Dick Hinch, 71, became speaker just last week after Republicans won the House majority in November’s elections
New Hampshire Attorney General Gordon MacDonald announced Hinch’s cause of death, as determined by an autopsy, with the consent of the speaker’s family. Hinch died Wednesday, just a week after the 71-year-old Republican was sworn in as speaker. The GOP took over control of the 400-member House from Democrats in November’s elections
“During this difficult time, the family has requested that their privacy continue to be respected,” MacDonald’s office said in a brief statement.
Hinch’s office did not initially disclose his cause of death or any other details.
“He was a loving husband, father, family man, and veteran who devoted his life to public service,” the office said.
Though it’s unclear how Hinch contracted the virus, health officials confirmed earlier this month that an outbreak of coronavirus cases occurred among Republican members of New Hampshire’s House following an indoor caucus gathering they held late last month at which many attendees were not wearing masks.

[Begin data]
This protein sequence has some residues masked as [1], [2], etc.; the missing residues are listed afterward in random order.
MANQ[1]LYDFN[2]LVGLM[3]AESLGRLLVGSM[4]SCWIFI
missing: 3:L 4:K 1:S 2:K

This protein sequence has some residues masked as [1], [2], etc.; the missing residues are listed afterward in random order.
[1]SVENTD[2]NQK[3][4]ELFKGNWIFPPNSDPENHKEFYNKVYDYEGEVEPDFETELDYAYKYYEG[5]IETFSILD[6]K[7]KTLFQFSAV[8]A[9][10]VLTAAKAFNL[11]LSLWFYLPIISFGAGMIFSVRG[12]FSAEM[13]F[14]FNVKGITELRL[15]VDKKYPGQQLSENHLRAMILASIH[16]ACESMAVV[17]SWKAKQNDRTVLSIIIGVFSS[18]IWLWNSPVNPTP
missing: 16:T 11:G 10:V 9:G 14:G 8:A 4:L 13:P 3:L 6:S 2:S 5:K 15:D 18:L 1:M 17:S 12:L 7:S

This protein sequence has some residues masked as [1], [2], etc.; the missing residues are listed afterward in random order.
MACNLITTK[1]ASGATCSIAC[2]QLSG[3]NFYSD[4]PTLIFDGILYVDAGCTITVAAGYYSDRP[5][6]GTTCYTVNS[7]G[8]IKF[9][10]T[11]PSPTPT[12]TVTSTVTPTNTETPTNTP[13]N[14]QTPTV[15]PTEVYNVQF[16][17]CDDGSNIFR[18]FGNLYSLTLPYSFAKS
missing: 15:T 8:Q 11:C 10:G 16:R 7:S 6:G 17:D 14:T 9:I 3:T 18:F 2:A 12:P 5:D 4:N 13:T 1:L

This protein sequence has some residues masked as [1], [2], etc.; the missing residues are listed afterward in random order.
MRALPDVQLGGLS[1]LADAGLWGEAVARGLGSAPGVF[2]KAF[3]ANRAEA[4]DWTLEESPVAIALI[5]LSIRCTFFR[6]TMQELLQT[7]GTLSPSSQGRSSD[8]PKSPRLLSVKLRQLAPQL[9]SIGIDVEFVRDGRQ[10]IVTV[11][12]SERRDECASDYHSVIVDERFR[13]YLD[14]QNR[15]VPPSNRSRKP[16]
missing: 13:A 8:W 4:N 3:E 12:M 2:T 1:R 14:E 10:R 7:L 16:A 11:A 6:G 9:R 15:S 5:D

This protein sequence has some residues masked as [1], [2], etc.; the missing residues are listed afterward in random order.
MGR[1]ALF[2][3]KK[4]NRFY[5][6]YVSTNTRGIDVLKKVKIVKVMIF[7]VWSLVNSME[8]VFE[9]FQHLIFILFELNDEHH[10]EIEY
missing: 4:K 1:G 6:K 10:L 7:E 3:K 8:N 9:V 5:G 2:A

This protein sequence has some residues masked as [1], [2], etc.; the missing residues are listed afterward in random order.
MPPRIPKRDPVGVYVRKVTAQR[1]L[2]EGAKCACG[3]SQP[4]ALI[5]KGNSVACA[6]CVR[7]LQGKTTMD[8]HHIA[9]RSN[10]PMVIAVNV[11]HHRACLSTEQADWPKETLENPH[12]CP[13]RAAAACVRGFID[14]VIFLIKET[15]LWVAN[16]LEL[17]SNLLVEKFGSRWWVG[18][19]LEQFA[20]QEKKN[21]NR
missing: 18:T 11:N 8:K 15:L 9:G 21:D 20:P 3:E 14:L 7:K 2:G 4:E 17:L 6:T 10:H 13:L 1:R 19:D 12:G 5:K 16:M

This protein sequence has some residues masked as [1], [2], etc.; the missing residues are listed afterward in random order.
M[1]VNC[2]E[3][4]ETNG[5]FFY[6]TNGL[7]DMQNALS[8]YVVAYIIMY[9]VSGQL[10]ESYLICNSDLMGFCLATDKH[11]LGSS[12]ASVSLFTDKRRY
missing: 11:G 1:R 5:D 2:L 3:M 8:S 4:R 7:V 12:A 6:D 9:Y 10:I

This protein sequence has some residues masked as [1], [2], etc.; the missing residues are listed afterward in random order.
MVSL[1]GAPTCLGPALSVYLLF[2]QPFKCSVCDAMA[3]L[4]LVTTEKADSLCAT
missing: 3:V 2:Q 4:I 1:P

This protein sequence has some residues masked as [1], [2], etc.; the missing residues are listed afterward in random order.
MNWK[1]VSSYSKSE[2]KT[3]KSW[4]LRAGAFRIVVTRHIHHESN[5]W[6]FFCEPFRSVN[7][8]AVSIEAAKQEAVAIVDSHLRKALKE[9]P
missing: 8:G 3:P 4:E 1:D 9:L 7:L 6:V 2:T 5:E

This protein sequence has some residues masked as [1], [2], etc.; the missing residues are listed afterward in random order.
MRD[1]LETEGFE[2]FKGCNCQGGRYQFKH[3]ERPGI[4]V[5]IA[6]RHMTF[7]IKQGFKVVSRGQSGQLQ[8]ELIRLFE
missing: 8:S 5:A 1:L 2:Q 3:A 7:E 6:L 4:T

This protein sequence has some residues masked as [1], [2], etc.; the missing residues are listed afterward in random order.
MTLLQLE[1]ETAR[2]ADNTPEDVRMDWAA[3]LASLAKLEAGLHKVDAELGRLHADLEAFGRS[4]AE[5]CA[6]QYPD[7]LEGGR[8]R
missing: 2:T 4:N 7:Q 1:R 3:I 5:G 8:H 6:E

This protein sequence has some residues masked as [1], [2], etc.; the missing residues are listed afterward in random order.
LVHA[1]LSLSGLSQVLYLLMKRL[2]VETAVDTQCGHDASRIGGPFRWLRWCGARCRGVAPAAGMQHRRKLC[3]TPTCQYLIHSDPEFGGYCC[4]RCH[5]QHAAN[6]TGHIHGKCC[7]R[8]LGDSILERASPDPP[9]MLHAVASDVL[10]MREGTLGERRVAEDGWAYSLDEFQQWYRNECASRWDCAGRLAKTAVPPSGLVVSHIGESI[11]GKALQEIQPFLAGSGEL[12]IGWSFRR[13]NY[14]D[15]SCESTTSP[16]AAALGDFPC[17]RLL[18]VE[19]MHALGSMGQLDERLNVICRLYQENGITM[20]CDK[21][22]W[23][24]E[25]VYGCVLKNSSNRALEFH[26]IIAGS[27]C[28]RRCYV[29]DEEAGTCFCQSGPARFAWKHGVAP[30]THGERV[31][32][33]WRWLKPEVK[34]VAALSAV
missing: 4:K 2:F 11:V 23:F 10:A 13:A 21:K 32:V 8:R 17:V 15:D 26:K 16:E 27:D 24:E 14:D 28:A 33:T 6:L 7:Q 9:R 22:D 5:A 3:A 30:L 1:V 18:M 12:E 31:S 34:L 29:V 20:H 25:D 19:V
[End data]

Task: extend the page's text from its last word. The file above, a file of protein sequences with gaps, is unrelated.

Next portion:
Hinch faced criticism from Democrats when the news of the outbreak first broke.
“We know from past sessions many members of the Republican caucus do not take COVID-19 seriously,” former Democratic state Rep. Steve Shurtleff, whose term just ended, said at the time. “Shame on Rep. Dick Hinch and other members of Republican leadership for putting politics before the lives of those who chose to serve in our volunteer Legislature.”
Hinch’s death comes as New Hampshire, like the rest of the U.S., experiences a surge in COVID-19 cases. The state reported 969 new cases on Wednesday, a 74% increase from the average two weeks earlier. Hinch represented part of New Hampshire’s Hillsborough County, which currently has the state’s highest rate of coronavirus cases.
Republican Sherman Packard will serve as acting speaker until a full House vote is taken on Hinch’s successor.